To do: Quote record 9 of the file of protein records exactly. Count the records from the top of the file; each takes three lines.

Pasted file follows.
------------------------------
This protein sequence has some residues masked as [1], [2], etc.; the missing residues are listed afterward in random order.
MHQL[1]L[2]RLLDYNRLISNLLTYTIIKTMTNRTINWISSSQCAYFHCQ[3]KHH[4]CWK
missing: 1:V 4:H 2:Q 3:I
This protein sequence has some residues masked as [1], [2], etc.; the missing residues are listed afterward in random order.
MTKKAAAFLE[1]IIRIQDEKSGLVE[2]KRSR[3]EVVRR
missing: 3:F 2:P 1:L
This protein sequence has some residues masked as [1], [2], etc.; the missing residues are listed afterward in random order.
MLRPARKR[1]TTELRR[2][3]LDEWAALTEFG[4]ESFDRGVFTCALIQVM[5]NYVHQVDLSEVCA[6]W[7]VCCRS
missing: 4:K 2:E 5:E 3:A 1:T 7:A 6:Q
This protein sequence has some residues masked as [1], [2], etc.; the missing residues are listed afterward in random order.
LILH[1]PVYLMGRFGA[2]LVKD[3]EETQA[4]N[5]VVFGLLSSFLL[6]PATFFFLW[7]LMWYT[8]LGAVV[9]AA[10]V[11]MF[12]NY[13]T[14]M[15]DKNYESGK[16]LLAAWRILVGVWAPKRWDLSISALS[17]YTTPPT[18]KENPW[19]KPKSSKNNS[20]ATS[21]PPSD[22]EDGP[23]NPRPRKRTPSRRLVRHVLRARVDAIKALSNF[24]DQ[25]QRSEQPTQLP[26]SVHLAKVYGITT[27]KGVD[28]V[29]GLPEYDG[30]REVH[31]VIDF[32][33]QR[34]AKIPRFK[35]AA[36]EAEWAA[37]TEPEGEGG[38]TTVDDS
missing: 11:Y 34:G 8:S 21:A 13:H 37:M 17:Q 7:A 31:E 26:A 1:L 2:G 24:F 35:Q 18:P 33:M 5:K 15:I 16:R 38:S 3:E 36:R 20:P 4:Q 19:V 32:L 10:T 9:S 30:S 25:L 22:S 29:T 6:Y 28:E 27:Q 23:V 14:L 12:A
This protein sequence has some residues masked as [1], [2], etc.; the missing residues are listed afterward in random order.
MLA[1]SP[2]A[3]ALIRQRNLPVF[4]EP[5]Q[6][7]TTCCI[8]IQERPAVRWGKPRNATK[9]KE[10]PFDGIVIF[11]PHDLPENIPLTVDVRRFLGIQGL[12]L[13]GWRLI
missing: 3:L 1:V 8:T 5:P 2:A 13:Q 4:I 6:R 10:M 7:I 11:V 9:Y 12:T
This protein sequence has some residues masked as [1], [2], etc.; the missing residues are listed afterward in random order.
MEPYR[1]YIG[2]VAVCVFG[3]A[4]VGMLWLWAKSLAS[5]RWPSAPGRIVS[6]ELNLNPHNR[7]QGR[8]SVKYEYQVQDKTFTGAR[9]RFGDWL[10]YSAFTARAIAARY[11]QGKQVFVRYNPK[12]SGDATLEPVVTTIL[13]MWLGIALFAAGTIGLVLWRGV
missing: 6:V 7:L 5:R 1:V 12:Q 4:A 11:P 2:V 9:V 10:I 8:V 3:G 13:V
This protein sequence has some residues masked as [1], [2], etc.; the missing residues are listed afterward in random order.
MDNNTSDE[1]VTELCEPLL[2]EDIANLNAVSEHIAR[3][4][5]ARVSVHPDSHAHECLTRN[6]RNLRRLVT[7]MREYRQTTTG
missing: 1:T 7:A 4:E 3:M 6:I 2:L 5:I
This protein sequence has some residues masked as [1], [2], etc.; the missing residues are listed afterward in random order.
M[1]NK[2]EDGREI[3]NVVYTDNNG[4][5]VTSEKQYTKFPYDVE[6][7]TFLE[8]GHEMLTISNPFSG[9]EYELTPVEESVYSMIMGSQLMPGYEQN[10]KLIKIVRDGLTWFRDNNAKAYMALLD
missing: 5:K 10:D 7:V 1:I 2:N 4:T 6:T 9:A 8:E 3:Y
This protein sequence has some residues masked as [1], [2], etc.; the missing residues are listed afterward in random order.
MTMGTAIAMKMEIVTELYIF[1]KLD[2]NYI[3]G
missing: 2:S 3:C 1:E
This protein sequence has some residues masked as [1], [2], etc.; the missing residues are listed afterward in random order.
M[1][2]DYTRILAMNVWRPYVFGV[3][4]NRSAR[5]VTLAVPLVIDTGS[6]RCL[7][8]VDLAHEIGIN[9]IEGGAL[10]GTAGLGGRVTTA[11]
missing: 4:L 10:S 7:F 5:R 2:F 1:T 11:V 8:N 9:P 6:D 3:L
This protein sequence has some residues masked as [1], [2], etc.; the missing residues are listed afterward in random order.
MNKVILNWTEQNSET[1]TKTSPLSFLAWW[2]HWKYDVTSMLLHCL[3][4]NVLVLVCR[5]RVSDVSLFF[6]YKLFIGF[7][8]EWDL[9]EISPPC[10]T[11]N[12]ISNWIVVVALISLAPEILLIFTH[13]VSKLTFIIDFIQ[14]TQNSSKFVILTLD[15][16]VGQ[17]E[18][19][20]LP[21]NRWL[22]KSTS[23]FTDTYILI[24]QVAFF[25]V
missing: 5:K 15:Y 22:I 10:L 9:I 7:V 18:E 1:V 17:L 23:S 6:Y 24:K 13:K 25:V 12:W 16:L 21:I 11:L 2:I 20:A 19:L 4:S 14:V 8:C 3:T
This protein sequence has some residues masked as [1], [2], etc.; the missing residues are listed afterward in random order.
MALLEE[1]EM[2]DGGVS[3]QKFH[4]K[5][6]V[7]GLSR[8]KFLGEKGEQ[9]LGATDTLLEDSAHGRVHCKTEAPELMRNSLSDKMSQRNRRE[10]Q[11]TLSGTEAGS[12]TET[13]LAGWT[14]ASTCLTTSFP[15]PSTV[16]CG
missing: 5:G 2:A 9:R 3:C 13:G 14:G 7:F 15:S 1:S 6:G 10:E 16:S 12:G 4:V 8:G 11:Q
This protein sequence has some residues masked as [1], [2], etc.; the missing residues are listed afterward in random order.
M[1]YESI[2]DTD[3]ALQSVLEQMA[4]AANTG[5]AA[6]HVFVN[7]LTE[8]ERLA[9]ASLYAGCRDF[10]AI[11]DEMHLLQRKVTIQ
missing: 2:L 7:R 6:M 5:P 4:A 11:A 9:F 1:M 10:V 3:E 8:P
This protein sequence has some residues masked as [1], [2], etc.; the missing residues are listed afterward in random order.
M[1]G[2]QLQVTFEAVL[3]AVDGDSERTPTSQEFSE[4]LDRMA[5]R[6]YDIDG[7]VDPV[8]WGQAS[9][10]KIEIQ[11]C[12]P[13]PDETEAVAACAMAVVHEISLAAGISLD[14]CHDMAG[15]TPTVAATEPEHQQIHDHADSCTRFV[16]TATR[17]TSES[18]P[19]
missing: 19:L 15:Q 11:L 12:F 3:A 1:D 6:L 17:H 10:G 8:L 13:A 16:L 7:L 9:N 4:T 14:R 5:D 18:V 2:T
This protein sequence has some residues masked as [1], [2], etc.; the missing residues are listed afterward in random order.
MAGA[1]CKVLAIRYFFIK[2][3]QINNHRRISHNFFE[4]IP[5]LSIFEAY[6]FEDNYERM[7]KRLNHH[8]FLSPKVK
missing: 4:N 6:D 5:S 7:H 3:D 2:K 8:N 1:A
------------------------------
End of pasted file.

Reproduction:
This protein sequence has some residues masked as [1], [2], etc.; the missing residues are listed afterward in random order.
MTMGTAIAMKMEIVTELYIF[1]KLD[2]NYI[3]G
missing: 2:S 3:C 1:E